Yale University and Mayo Clinic received a grant for up to $5.3 million over two years by the U.S. Food and Drug Administration to study opioid prescription and use, according to a July press release.
The study will be carried out by the Center of Excellence in Regulatory Science and Innovation, a joint effort between Yale, Mayo Clinic and the FDA. The research will be conducted in collaboration with Regional Health of Rapid City, South Dakota and the University of Alabama at Birmingham.
“We hope that the data we generate with the study can inform future interventions by the government and other agencies to mitigate the risks associated with opioid use,” said Joseph Ross, professor of medicine and public health at Yale and principal investigator of the study.
The study aims to understand how patients use opioids in the real world by gathering data about their use of prescribed opioids to manage acute pain; how they experience pain and respond to opioids; and how they dispose of these medications after use. The study will enroll 1,200 patients who will be followed for 180 days.
“As part of the FDA’s ongoing efforts to advance our public health goals, confront the opioid crisis and help support appropriate clinical practice, it’s important that objective, evidence-based prescribing guidelines are developed to help assure the proper use of opioid analgesics for the treatment of acute pain in appropriate patients,” said Janet Woodcock, director of the FDA’s Center for Drug Evaluation and Research, in a Yale press release published on July 30.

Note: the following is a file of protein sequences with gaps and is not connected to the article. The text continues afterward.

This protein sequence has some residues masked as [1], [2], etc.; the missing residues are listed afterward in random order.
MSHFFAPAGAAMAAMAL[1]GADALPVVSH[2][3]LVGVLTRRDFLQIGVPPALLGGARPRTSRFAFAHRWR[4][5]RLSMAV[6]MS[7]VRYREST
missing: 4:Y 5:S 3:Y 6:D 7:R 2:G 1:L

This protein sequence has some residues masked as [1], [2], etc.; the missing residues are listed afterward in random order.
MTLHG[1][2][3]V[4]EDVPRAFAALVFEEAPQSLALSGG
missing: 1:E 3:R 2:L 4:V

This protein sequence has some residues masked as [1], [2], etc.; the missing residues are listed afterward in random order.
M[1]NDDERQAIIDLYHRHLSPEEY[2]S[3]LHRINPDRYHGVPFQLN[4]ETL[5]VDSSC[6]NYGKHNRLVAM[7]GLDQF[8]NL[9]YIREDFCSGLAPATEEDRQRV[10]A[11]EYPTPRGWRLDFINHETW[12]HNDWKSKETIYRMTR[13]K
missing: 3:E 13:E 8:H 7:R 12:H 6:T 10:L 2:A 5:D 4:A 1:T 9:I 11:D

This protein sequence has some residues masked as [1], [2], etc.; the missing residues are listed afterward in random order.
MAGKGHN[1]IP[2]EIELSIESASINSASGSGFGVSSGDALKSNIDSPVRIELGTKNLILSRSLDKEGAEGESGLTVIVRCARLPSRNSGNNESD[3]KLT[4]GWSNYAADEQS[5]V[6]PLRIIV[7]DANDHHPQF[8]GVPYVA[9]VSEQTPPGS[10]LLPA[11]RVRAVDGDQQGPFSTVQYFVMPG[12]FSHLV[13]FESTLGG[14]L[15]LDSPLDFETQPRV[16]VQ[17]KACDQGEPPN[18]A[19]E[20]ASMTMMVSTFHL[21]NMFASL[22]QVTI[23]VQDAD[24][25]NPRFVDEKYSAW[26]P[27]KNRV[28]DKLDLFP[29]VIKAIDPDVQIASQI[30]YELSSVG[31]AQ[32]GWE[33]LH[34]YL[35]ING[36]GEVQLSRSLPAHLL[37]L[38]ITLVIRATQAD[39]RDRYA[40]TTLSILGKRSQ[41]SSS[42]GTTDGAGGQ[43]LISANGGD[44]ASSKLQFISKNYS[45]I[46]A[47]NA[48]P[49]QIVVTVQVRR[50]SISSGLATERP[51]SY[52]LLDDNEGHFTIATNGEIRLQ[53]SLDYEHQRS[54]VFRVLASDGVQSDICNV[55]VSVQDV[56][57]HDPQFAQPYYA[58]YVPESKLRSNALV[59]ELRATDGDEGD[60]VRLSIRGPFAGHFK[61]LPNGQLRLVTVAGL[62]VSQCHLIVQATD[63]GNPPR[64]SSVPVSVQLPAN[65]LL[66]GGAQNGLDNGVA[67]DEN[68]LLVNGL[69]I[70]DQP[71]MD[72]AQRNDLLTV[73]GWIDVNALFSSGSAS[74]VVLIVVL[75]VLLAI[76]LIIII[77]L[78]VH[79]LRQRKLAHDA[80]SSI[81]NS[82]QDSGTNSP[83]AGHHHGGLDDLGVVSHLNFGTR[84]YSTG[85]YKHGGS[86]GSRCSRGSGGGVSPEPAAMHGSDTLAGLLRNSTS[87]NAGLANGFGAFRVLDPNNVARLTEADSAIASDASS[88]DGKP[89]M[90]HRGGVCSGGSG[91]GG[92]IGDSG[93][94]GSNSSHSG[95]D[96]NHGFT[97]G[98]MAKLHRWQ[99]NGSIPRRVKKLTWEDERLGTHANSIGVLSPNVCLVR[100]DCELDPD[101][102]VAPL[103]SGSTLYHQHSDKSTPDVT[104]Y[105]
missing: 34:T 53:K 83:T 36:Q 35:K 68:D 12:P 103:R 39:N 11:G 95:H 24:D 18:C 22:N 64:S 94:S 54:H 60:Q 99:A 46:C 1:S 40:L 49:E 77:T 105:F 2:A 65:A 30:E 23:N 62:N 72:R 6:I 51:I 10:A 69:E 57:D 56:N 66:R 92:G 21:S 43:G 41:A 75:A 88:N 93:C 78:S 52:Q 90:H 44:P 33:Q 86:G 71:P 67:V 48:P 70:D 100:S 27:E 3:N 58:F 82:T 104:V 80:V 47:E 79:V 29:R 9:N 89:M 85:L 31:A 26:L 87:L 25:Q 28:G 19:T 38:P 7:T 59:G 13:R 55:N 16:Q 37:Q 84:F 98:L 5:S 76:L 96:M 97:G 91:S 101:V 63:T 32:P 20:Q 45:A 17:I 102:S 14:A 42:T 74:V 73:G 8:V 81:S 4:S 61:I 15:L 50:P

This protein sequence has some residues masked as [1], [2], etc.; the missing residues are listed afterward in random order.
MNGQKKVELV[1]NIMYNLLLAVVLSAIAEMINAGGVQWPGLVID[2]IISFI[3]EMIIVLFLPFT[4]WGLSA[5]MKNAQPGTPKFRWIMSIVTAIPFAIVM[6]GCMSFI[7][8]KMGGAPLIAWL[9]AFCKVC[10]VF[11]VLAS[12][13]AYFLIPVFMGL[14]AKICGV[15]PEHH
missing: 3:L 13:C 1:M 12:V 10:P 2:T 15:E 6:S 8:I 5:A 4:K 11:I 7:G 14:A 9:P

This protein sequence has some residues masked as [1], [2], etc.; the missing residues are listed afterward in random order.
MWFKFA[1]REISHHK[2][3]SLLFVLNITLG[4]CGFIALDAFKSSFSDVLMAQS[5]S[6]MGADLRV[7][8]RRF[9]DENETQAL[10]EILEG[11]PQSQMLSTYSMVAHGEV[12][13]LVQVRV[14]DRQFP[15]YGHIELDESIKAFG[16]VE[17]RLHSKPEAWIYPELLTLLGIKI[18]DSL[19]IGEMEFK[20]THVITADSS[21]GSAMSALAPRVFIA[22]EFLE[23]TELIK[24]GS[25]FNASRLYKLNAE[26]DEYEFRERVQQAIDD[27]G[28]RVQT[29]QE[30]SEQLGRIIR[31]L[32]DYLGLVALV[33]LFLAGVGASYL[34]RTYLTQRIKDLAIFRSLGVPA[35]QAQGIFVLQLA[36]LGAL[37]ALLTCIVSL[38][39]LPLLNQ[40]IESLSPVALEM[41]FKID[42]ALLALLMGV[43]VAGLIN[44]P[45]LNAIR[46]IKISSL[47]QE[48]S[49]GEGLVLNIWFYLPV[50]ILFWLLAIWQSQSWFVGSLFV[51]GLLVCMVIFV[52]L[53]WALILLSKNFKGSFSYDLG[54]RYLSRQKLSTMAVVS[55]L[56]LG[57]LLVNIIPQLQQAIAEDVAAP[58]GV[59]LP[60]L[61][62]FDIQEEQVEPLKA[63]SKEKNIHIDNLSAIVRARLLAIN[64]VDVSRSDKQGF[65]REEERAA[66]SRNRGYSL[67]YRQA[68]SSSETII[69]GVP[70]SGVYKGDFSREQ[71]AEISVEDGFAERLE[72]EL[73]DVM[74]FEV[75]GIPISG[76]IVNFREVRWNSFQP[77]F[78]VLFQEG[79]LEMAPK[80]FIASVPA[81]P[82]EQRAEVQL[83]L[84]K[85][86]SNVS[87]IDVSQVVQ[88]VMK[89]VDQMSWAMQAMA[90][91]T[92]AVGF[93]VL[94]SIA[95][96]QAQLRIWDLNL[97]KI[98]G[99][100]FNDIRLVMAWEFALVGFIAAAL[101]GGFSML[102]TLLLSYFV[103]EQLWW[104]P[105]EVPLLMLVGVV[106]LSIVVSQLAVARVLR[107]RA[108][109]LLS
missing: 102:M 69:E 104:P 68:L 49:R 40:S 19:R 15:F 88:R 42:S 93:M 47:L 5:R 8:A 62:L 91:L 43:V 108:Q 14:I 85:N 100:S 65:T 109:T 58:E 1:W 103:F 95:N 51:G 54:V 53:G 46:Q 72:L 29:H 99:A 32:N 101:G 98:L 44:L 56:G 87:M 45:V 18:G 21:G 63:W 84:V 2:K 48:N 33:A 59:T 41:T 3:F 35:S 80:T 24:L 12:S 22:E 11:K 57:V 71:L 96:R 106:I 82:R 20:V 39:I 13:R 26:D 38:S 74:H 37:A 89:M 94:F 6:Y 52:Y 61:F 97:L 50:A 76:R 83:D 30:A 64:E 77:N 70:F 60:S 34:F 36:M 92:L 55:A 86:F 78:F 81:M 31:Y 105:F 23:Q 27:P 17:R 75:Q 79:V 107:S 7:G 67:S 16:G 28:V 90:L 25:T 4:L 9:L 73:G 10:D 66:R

Using a novel patient-centered health data sharing platform, Hugo, the study will collect responses from participants through questionnaires. Additionally, patients will use their patient portal accounts to connect their electronic medical records and pharmacy data when possible.
Patients will also use personal digital devices to gather additional insights into their activity and sleep patterns during the study period. At the end of the study, the Center will collect data on what patients did with their unused opioids.
“This will help us find answers to important public health questions, such as what happens when patients continue to have pain but run out of pills? Or, what happens when they finish having pain but still have prescription left over?” Ross said.
The study arose after the congressional SUPPORT Act required the FDA to generate a database of real-world opioid users to better understand the risks associated with opioid pain treatment and the risk factors associated with long-term use.
Ross added that the project will bring together researchers from various departments at the Yale School of Medicine, including the departments of internal medicine and emergency medicine.
“We are one of the four Centers of Excellence funded by the FDA when they have outstanding questions or concerns and need data and scholarship to address them,” he explained.
The other Centers are based at Johns Hopkins, University of Birmingham and University of California at San Francisco in a joint project with Stanford.
According to the National Institute on Drug Abuse, roughly 21 to 29 percent of patients prescribed opioids for chronic pain misuse them.
Ishana Aggarwal | email@example.com